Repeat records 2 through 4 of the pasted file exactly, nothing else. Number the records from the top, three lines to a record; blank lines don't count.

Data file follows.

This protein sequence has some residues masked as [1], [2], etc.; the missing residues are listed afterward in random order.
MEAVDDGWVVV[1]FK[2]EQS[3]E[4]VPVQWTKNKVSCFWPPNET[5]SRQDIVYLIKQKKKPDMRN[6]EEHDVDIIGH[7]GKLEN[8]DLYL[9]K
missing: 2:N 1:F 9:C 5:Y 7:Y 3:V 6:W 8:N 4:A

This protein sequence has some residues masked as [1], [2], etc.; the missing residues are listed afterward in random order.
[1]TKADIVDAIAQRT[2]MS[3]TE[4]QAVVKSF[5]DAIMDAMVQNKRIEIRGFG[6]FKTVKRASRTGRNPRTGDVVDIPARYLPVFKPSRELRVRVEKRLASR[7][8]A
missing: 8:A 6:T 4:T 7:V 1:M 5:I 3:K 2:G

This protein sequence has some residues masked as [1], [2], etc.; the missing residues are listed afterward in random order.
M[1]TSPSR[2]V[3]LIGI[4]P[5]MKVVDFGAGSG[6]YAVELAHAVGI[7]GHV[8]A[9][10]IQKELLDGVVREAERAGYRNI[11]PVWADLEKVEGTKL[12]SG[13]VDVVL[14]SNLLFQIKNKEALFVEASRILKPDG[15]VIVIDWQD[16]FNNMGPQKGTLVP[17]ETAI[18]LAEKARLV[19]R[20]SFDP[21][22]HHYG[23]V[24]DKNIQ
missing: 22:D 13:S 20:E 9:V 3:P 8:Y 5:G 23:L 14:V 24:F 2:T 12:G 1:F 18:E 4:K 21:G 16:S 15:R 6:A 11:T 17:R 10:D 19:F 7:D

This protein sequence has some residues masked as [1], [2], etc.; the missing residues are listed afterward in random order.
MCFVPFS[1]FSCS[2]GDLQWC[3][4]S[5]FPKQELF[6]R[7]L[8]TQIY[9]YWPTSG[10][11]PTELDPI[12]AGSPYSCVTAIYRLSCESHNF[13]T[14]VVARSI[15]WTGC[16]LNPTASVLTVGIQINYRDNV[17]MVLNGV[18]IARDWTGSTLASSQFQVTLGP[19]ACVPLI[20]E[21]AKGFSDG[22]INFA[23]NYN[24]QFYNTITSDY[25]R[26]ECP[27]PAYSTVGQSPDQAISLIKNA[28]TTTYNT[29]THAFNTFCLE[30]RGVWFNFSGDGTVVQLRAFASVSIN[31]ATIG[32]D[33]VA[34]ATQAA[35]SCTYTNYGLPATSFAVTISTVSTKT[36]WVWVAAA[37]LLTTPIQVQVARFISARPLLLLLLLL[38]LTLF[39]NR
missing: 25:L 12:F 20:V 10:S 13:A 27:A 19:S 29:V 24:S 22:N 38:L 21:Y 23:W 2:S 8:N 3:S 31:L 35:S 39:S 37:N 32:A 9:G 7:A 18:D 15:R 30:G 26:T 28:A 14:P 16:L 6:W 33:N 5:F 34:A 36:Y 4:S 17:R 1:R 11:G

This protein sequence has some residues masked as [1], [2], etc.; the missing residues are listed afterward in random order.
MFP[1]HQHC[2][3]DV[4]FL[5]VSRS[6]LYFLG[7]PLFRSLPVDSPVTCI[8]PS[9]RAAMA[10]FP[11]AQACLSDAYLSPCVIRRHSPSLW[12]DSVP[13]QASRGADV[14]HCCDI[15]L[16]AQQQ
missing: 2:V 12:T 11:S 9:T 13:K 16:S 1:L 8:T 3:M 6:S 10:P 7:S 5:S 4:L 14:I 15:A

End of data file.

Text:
This protein sequence has some residues masked as [1], [2], etc.; the missing residues are listed afterward in random order.
[1]TKADIVDAIAQRT[2]MS[3]TE[4]QAVVKSF[5]DAIMDAMVQNKRIEIRGFG[6]FKTVKRASRTGRNPRTGDVVDIPARYLPVFKPSRELRVRVEKRLASR[7][8]A
missing: 8:A 6:T 4:T 7:V 1:M 5:I 3:K 2:G

This protein sequence has some residues masked as [1], [2], etc.; the missing residues are listed afterward in random order.
M[1]TSPSR[2]V[3]LIGI[4]P[5]MKVVDFGAGSG[6]YAVELAHAVGI[7]GHV[8]A[9][10]IQKELLDGVVREAERAGYRNI[11]PVWADLEKVEGTKL[12]SG[13]VDVVL[14]SNLLFQIKNKEALFVEASRILKPDG[15]VIVIDWQD[16]FNNMGPQKGTLVP[17]ETAI[18]LAEKARLV[19]R[20]SFDP[21][22]HHYG[23]V[24]DKNIQ
missing: 22:D 13:S 20:E 9:V 3:P 8:Y 5:G 23:L 14:V 24:F 2:T 12:G 1:F 18:E 4:K 21:G 16:S 15:R 6:A 11:T 17:R 10:D 19:F 7:D

This protein sequence has some residues masked as [1], [2], etc.; the missing residues are listed afterward in random order.
MCFVPFS[1]FSCS[2]GDLQWC[3][4]S[5]FPKQELF[6]R[7]L[8]TQIY[9]YWPTSG[10][11]PTELDPI[12]AGSPYSCVTAIYRLSCESHNF[13]T[14]VVARSI[15]WTGC[16]LNPTASVLTVGIQINYRDNV[17]MVLNGV[18]IARDWTGSTLASSQFQVTLGP[19]ACVPLI[20]E[21]AKGFSDG[22]INFA[23]NYN[24]QFYNTITSDY[25]R[26]ECP[27]PAYSTVGQSPDQAISLIKNA[28]TTTYNT[29]THAFNTFCLE[30]RGVWFNFSGDGTVVQLRAFASVSIN[31]ATIG[32]D[33]VA[34]ATQAA[35]SCTYTNYGLPATSFAVTISTVSTKT[36]WVWVAAA[37]LLTTPIQVQVARFISARPLLLLLLLL[38]LTLF[39]NR
missing: 25:L 12:F 20:V 10:S 13:A 27:A 19:S 29:V 24:S 22:N 38:L 21:Y 23:W 2:S 8:N 3:S 31:L 35:S 39:S 37:N 32:A 9:G 7:A 18:D 15:R 30:G 26:T 28:A 14:P 16:L 6:W 33:N 5:F 34:A 36:Y 4:S 17:R 1:R 11:G